In addition, the direction and the cinematography are beautiful. Russell does a great job of telling the story in a way that the audience is able to create their own perspective and their own point of view on what’s going on, in addition to understanding Christian Bale’s character’s, the narrator, point of view. The cinematography is dazzling as well. It really allows you to get a glimpse of what the time period is like but also doesn’t focus on that too much, and is still able to help with the characters and their emotions.

That being said, there are plenty of plot things about this movie that really concerned me. Being completely honest, I did not like the first hour and a half of this movie even though the characters are so good. The plot made no sense, I was so confused and I did not know where the movie was going. It had no point. I did not know what this movie was going to be about, even though the main conflict had been introduced. I was unable to stay captivated. I almost dozed off in the middle of it, it really dragged. The beginning couldn’t get me into it, in the middle still couldn’t get me into it.

They did manage to salvage the ending. I remember audibly gasping at what happened in the end – and I was laughing too, that’s something else about this movie that was really good. It featured really well written comedic moments that weren’t excessive. Anyhow, the ending finally provided the movie with the point. It wasn’t about the hustle, it wasn’t about the love triangle, it wasn’t about the plot. It was about the characters. Those characters had developed so much, and the emotions were so relevant, especially in Christian Bale’s character. By the end, I felt sympathy for Bale’s character. *Spoilers ahead* Even though he won the girl and he won the scam, he lost a friend and that’s what mattered to him. Those emotions were so prevalent, so raw, and it really helped punctuate the ending this movie. Did he win, or did he lose?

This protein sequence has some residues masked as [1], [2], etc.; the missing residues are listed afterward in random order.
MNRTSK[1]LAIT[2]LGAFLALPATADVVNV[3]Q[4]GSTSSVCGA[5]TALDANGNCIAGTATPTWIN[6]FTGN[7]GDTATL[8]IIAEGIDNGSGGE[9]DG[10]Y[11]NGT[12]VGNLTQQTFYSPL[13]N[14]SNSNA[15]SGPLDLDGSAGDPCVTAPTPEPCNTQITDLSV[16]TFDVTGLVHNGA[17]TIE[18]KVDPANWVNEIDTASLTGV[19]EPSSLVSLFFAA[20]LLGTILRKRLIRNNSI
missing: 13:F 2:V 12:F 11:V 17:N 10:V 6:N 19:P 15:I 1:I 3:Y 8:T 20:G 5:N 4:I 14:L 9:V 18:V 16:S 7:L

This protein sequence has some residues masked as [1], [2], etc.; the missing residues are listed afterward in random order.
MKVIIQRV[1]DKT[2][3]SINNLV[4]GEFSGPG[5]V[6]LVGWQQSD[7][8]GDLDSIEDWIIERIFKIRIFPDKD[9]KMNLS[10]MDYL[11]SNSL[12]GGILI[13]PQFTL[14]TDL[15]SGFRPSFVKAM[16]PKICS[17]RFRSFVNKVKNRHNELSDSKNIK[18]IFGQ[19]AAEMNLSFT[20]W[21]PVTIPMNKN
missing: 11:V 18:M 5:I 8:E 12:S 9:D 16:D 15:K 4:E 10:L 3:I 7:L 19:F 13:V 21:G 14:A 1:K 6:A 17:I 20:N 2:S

Christian Bale as Irving Rosenfeld

Christian Bale as Irving Rosenfeld

This is where I get confused. I liked a lot of aspects of the film… But i was bored for almost the entirety of the film. And this isn’t like Lincoln where I can expect to be bored. I wasn’t able to fully enjoy the movie because of it’s (very) poor story, something that was prevalent for a majority of the movie. The movie ended up being about the characters’ growth, which isn’t a problem in the slightest. Regardless, this still doesn’t take away from the disappointment of the plot, especially seeing how that was a focal point, whereas other movies clearly prioritize characters, and the plot isn’t as important. A 7 may seem kinda low after all the good things I said, but with all the hype, I was kind of let down. The mundane plot was just too much for me.

I guess I was the one hustled in the end.
~Vig

9 out of 10

If you think that the genre of criminal dramas must inherently involve dark situations, downward spirals, and seriously sociopathic characters then I highly suggest you check out American Hustle.